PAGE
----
Mike was first diagnosed with non-Hodgkin lymphoma in 2001. Since then, he has experienced a diagnosis of acute myeloid leukaemia (AML), relapsed twice, and has had two stem cell transplants.
Now in remission, Mike spoke to Caroline in Patient Services about his story, how he has coped, and the advice he has for other patients who may be going through relapse.
You’ve been through a lot, Mike. You’ve had two transplants and your recovery has not been straightforward. Before having a stem cell transplant, did you feel that you knew what to expect?
My first diagnosis was non-Hodgkin lymphoma in 2001. I’d had a little cough but didn’t think anything of it until I got a kick to the ribs during football, and they found a shadow when I had a scan.
I was living with my sister at the time, and my parents had just moved to Cyprus. My worst fear was letting everyone know. I was only 27, it was daunting. I thought, ‘I haven’t lived yet – there are so many things I want to do.’
I read up on bits and pieces but, in all honesty, I didn’t know what to expect. I just put myself in my own little bubble. It was a coping mechanism.
As part of your recovery, you’ve also experienced relapse. This is not something that everyone will understand. Can you tell us a bit about your first relapse?
My first transplant was in 2002 and my first relapse was a year later when I was 28. I felt as if the cancer hadn’t fully gone, and you just know in yourself when you’re not well. I took myself off for a blood test and found out that the cancer was back.
My parents had to come home from Cyprus permanently. I was readmitted to hospital, but by that point I knew a lot of the nurses already. They remembered me and that helped as it felt like an extended family.
I’m always positive and have a dry sense of humour, but it wasn’t a smooth ride. I had my bad days like everybody does.
Were there people you could turn to for help at this time?
Mainly family and friends. At the time, I didn’t know about any other support available and there wasn’t as much around back then. Things have changed for the better now, obviously. Being able to speak to someone on the phone or access a message board, there’s so much more out there for patients.
What has been the emotional impact of relapse for you?
The hardest thing is seeing your family on the other side of the bed. They put on smiling faces, but you know that they’re probably tearing themselves apart. They feel they must be brave for you. That’s why I’d go into my own world sometimes, because I’d try and hide my emotions.
But I’ve got to remind myself that I’m here, I survived. It’s not just having a positive attitude yourself, it’s having people around you who are positive as well. Despite everything, it’s brought us closer together.
Did you do anything to keep your spirits up?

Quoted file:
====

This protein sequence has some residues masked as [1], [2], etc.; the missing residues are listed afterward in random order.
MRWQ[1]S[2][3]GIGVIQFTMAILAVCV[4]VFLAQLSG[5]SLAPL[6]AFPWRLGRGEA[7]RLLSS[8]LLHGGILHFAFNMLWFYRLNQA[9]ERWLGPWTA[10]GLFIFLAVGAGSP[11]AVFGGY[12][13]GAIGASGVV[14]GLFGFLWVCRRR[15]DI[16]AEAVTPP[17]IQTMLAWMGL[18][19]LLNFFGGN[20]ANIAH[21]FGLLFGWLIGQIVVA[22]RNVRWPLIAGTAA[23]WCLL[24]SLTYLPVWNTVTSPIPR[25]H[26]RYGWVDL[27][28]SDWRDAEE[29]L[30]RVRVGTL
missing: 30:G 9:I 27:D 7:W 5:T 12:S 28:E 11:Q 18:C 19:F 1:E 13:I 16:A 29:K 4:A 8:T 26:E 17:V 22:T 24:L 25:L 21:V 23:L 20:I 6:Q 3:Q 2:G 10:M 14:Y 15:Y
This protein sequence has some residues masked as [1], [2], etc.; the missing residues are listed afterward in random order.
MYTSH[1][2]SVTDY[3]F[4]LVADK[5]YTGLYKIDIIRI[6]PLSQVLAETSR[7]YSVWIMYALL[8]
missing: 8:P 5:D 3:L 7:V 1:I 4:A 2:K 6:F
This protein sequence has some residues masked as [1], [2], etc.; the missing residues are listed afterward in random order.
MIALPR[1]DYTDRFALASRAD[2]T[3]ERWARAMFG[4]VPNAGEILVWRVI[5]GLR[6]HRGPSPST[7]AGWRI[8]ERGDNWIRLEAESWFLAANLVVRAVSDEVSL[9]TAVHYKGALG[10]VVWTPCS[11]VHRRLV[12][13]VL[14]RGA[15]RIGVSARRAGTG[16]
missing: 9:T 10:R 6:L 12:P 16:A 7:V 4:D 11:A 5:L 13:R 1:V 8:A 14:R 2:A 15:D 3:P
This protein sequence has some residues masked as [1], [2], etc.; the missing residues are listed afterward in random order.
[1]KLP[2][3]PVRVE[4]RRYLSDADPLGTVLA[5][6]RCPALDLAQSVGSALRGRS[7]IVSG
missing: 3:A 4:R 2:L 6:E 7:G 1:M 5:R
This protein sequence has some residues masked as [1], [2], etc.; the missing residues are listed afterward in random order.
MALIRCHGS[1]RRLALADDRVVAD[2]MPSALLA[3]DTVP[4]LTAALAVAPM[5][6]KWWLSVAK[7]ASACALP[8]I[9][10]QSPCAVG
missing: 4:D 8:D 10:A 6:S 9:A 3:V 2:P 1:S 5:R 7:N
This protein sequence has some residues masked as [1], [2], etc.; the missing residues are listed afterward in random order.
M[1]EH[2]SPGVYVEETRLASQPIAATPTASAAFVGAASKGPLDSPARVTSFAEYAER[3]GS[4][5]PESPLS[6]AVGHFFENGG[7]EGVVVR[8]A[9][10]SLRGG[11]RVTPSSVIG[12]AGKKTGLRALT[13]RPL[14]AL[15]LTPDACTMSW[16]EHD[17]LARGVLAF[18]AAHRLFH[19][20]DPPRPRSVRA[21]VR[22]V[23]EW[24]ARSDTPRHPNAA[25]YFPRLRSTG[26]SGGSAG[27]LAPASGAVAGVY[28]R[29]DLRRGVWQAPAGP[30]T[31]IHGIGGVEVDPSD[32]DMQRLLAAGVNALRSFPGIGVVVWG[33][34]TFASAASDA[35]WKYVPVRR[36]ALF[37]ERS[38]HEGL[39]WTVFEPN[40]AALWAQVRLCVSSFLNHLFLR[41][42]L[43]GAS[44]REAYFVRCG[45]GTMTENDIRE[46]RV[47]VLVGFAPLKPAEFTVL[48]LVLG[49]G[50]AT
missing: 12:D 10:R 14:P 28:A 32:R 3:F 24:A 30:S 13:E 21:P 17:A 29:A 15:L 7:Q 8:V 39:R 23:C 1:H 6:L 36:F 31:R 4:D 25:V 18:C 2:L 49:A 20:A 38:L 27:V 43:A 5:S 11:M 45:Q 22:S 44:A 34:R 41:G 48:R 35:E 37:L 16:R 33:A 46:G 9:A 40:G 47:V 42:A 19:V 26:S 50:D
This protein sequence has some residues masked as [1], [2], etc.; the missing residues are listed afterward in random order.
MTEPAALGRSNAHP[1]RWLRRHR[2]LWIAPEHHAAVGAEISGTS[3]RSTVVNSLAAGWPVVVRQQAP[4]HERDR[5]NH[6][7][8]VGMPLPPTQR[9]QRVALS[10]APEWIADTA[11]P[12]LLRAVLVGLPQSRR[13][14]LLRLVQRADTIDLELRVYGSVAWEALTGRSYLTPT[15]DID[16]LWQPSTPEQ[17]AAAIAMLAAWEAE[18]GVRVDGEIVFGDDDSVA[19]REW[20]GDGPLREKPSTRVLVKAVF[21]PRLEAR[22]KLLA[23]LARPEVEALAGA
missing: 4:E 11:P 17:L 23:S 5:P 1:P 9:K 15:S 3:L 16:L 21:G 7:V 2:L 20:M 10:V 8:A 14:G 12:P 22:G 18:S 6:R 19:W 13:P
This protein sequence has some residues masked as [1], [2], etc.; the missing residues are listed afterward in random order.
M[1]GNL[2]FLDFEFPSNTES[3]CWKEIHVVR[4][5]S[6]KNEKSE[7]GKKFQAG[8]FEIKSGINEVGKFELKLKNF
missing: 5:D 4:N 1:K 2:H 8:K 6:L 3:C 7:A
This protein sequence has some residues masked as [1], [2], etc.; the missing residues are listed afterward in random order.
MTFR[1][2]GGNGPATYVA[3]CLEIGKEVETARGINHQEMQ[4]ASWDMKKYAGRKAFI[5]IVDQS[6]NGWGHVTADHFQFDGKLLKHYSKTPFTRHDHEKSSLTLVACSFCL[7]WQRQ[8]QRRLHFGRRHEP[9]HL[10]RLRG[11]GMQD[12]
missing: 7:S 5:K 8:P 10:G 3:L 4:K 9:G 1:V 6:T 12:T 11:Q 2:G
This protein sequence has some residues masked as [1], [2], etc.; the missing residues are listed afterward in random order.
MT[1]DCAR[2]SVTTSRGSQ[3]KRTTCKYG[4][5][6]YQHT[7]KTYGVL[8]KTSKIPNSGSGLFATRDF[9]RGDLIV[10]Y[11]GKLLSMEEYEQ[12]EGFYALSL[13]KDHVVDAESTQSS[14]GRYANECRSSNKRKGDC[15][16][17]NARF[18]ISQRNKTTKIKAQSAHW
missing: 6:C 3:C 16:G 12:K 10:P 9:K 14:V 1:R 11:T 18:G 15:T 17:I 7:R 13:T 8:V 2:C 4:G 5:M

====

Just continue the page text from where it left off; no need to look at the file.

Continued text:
For me, the hardest part has been the fatigue and the tiredness. Having been so athletic in the past, I now find it difficult walking up town which is a 10-minute walk.
The main thing I did was jump in the car and just drive. I know not everyone going through transplant or relapse will be able to do this, but if you can find one thing that keeps you going, do it! I found the coast was the best place for me. I’d just park up and listen to the sea, it was great therapy. I’d be the male Bridget Jones with the roof down and wind in my face!
Was there anything you did to help you feel more in control?
I listened to music to keep my mood up. It had to have a beat to it so I could nod away. I watched things that made me laugh. I had a laugh with the hospital staff and tried to make them leave with a smile.
Finding out that you had relapsed for a second time must have been exceptionally difficult. What helped you through this time?
The second time in 2014 was quite scary. I was on my own that day and that drive back from the hospital was a complete blur. I can’t remember the journey home. I was just in shock.
Being in the calming fresh air and sea breeze mellowed me out. Being outside with nature also helped – I’d go and sit in the garden and feed the squirrels.
My nurses were a great psychological support system. I used social media to chat to friends, and I discovered the support of the Patient Services team at Anthony Nolan.
Do you have any tips or advice for other patients who may be experiencing relapse?
Just be yourself, don’t put on an act for anyone. There’s no denying there will always be good days and bad days. Everybody is different. But for me, it’s the ‘little and often’ steps.
Have good family and friends around you. If you have pets and you’re able to be around them, they can be great therapy when you are recovering. You open the door and they’re there and happy to see you. They give you a reason to get up and keep going.
You have now been in remission for 10 months, which is fantastic news! How is your life currently, given everything that you’ve been through?
I have an extra birthday now – I turned four this year. My second transplant was on April Fool’s Day 2014. I begged them to change the date! I always celebrate it with a balloon and a cake – you must make sure you get the most out of your extra birthday! I’m just lucky that I’ve got amazing family and friends. I can’t be without them all – they all do their little bits to keep me upbeat.
I tend to live day by day now. We can’t plan too far ahead because you never know what’s around the corner. I have little lists of things I want to tick off and these are good motivators. I keep positive. Life keeps trying to throw more at me, but normal seems boring now – I don’t think I’d trust myself as normal! All you can do is keep smiling – it’s worked so far.